Archive for Wednesday, October 25, 2006

Avoiding the flu

Vaccines, prevention and treatment ease influenza’s sting

October 25, 2006

The winter months are just around the corner and so is flu season.

And an area physician says now is the time to start protecting yourself.

Dr. Philip Stevens, Tonganoxie, said influenza is a highly contagious viral infection. It is passed from person to person through sneezing or coughing. It also can be spread when a person touches an infected surface and then touches their nose or mouth. Symptoms include fever, fatigue, cough, muscle aches and headache. It may also develop into ear and sinus infections and pneumonia.

Stevens said flu season is generally in December and January, but especially in January. He said the holiday season might be partially to blame for the spread during the winter months.

"Part of it may be the holiday travel," he said. "But there are a lot of other respiratory infections that you don't see in the summer that make you more vulnerable."

The Kansas Department of Health and Environment suggests practicing good hygiene to prevent the spread of the flu. Tips include covering the mouth and nose with a tissue while sneezing or coughing, washing hands with soap and water or an alcohol-based hand cleaner often and especially after sneezing or coughing. However, Stevens said the best way to prevent the illness is to stay indoors.

"Just stay home," he said. "It is so highly contagious."

While staying home may not be an option for many, the next best thing is to get a flu shot. Stevens said everybody can benefit from getting a flu shot.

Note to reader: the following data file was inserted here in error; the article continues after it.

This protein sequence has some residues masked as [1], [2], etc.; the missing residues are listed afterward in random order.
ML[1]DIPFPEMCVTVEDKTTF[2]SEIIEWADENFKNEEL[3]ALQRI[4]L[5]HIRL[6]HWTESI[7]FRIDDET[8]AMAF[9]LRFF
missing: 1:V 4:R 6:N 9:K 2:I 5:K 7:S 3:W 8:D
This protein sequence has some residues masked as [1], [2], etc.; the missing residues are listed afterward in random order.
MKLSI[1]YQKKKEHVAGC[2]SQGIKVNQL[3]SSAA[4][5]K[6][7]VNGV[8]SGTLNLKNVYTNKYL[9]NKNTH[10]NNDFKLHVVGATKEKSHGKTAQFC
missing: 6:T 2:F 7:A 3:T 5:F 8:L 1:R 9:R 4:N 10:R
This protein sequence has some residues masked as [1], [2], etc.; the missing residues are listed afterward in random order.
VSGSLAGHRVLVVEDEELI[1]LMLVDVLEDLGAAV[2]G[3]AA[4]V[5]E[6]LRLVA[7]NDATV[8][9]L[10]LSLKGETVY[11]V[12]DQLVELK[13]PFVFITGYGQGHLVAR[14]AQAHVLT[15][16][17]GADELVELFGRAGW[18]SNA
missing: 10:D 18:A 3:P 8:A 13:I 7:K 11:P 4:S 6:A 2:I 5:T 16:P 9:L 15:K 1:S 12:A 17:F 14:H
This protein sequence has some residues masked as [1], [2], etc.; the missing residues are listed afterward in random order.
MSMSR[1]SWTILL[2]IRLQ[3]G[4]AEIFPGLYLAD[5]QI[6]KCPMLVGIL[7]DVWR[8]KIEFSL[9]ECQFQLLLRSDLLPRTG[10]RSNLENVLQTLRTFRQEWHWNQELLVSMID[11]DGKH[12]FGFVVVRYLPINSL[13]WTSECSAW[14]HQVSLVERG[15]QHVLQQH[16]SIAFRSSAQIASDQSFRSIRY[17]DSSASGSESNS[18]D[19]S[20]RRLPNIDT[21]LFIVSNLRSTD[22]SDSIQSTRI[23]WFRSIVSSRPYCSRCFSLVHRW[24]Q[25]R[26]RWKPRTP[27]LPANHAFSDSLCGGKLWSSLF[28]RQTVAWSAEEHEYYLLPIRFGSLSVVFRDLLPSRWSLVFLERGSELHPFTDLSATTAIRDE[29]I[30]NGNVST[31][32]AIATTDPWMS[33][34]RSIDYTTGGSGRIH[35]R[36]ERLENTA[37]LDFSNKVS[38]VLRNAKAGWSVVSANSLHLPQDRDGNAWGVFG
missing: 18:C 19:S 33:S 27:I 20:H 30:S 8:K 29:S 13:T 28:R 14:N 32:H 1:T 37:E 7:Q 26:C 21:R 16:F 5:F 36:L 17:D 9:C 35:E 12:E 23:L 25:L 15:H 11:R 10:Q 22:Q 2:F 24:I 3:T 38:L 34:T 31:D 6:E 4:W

"If you immunized 100 people, 75 people will not get the flu," he said. "Twenty five people will get it, but nobody will die. It will be modified so it won't be a dangerous illness."

KDHE recommends the following receive flu shots: children ages 6 months to 5 years, anyone over the age of 50, pregnant women, people with chronic illnesses, residents of nursing homes, health care workers and everyone who is in contact with people in these groups. Children under 6 months of age and those who are allergic to eggs should not be vaccinated.

The best time to get a flu shot is during the months of October and November. Vaccines can be effective in later months, KDHE said, but it takes two weeks to build immunity after receiving the flu shot.

Stevens said he provides flu shots at his office whenever he can get enough of the vaccine. Before flu shot shortages were an issue, he said he gave about 800 shots a year. Last year he gave more than 300.

"We got 100 doses during the first of September," he said. "They didn't last long at all."

However, Stevens said he soon would have more vaccines available. He said many companies that manufacture the vaccines focus on delivering it to mass immunization sites rather than individual doctor's offices. He said he expects there to be an ample supply before the end of the season.

Stevens also said the flu season is unpredictable. Some years he sees several dozen people with symptoms, other times there are only a few cases, but there are ways for people who do contract influenza to ease the recovery process.

"They should certainly rest, drink a lot of fluids and seek medical care," Stevens said. "There are antiviral treatments now that we didn't used to have. I think it is worthwhile to treat."

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